Social media as part of background checking (Part 4)

Finally part four!

In case you missed the reason we are here have a look at the last few posts. In the first post we looked at laying a foundation for the discussion and about how social media allows you access to a unique view on a candidate’s character. In part two I discussed the issue of cultural fit and it’s important and how social media can help assess the cultural fit of a person. In part three I looked at some of the possible legal issues with using the information found online as part of the selection process.

In the final part of this series I want to bring it all together. A statement between the time I write this and when it is published others may have joined in on the discussion, I know Recruiter Daily will, I may have missed some critically posts in the story, sorry.

The Social Contract

Last week I was chatting with Jared Woods and Kelly O’Shaughnessy and it would be fair to say we probably have slightly differing opinions on the subject, or we did last week :-). One of the out comes during our chat was that more agencies need to disclose what they are doing when it comes to social media content. If you are going to use data you find online, is your Privacy Policy and Collection Statement up to date to cover these activities? Secondly if you are an agency have you spoken with your consultants to ensure that they understand their responsibilities? A really good example comes from SKM’s Graduate Recruitment Blog, which given their target market actually makes sense not sure the same could be said if they were hiring CFO’s.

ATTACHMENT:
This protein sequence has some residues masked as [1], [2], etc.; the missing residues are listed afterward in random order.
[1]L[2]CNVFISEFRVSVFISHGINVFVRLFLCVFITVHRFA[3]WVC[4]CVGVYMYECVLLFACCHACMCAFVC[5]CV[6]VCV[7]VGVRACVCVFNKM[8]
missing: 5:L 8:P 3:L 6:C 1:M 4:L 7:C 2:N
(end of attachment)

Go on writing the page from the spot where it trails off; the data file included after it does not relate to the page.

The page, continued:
Continue reading “Social media as part of background checking (Part 4)”

Social networking and reputational risk in the workplace

Over 6 months ago Deloitte released their 2009 report on ethics and the workplace this time focusing on impact social computing is having on reputation risk for organisations. The results are very interesting, and given the recent background checking and social media discussions, they also impact individuals and their online reputation.

reputation

Let’s review the result:

  • 74% of employees said it’s easy to damage a company’s reputation on social media
  • 58% of executives agree that reputational risk & social networking should be a board room issue, but only 15% say it actually is
  • 53% of employees think employers should stay out of their social networking pages
  • 40% of executives disagree with employees and 30% informally monitor sites
  • 61% of employees said even if employers did monitor they would not change their online behavior, because they know it’s not private, and have already made significant adjustments to their online profiles
  • Almost 50% of employees said they would not change their online behavior if their company had a policy
  • 27% of employees do not consider the ethical consequences